Technology design genius Steve Jobs passed away this Wednesday as an inevitable result of his fight with a rare form of pancreatic cancer. He had only reached the age of 56, having been born in 1955. Through his creative thinking, he managed to revolutionize the technology industry. His inventions didn’t merely improve existing technology, but drastically changed it. He left behind brilliant new ideas and designs that will be a part of human culture for many generations to come.
His passing was announced on October 5, 2011 by Apple’s Board of Directors, having nothing more to say than “We are deeply saddened to announce that Steve Jobs passed away today. Steve’s brilliance, passion and energy were the source of countless innovations that enrich and improve all of our lives. The world is immeasurably better because of Steve.”
Additionally, the front page of Apple.com has been changed to commemorate the life of Jobs. It appropriately links to Jobs’ new Apple.com page, in which a single quote on Jobs’ death resides:
Jobs had been battling pancreatic cancer since 2004. After announcing his diagnosis to his employees, he got treatment for his cancer and appeared to be well again. During his leave, sales and operation leader Tim Cook stood in for Jobs. When Jobs delivered his keynote at the WWDC’s of 2006 and 2008, he appeared in bad health. Later that year, when the internet and the media were buzzing with speculation regarding Jobs’ health, he presented a slide stating “The reports of my death are greatly exaggerated.” In quoting Mark Twain at the Let’s Rock keynote, he responded somewhat positively about his health.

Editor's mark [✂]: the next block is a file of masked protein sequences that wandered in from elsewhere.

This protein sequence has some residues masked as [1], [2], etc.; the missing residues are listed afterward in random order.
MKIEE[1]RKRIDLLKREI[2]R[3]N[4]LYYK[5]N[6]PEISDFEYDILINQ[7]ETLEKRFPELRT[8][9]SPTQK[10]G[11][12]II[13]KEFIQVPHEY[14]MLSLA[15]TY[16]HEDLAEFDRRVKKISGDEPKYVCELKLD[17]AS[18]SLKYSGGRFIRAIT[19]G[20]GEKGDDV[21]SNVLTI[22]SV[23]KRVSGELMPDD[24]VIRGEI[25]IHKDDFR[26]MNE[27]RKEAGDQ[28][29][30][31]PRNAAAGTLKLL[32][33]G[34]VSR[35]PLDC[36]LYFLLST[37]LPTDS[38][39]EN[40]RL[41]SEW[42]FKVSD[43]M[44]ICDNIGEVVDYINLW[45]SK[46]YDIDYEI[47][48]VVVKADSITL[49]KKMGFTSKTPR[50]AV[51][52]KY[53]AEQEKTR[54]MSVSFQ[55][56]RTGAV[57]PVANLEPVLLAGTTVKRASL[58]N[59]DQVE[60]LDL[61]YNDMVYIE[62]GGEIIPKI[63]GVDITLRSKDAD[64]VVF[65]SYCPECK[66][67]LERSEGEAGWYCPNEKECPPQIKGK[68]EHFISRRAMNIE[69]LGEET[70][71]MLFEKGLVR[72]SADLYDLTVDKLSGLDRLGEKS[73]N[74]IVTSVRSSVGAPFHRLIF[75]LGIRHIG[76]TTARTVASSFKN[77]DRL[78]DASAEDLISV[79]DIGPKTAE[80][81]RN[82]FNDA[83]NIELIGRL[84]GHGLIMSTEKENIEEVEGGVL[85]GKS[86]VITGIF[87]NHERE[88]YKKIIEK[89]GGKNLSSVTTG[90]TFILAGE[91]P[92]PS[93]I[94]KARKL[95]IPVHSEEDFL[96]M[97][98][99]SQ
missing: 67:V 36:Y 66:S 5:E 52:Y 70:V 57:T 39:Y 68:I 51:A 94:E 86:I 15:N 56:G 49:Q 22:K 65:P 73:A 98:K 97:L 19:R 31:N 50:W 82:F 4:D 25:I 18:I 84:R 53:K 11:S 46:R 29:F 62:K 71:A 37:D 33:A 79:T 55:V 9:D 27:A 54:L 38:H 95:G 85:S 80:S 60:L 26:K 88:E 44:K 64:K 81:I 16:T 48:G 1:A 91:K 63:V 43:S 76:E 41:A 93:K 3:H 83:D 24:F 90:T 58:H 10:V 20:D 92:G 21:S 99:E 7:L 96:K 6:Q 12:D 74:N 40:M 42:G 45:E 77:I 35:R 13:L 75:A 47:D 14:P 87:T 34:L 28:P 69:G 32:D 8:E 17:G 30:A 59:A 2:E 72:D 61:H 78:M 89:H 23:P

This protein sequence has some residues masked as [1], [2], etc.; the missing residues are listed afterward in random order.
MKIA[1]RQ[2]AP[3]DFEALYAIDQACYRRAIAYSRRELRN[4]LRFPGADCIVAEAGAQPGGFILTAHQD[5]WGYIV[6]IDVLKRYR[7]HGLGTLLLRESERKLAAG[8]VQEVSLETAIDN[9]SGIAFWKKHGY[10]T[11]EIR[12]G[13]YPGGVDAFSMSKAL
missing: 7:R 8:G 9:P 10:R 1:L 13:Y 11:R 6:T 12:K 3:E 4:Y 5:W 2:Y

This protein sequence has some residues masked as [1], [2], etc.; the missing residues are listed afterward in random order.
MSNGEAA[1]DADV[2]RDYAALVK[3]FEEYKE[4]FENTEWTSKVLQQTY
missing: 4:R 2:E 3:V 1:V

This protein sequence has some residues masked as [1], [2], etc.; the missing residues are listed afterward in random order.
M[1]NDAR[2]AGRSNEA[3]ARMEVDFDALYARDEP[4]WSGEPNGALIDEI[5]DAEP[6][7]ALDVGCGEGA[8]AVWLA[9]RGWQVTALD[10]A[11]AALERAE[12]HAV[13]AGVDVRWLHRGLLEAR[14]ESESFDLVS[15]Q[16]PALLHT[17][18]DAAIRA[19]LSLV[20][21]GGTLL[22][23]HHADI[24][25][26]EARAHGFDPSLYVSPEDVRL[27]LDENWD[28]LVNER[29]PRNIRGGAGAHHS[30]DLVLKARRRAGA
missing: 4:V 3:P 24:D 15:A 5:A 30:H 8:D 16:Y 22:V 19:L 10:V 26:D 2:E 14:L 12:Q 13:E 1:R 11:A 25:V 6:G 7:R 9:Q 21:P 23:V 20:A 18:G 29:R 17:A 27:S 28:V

Steve made his last public appearance in front of Cupertino City Council back in June, where he pitched the construction plans of a new space ship like campus for Apple. He appears in fair health, and he leaves us in amazement. Amazement at a wonderful man that knew that he was probably living the last year of his life, yet was still greatly involved in planning for the future of Apple.
Several months ago, in late August, Jobs resigned as the CEO of Apple because he thought his health had worsened to the point where he could no longer perform his duties as the leader of Apple.
Let’s take a moment to look back at the incredible life and career of Steven Paul Jobs.
- In 1976, Steve Jobs and Steve Wozniak founded Apple Computer after having great success building Apples in Jobs’ garage.
- In 1984, Jobs presented the Macintosh 128k personal computer. The famous Apple Macintosh “1984” commercial plays during the Super Bowl XVIII.
- In 1985, Jobs was forced to resign from his position at Apple due to conflict with other executives.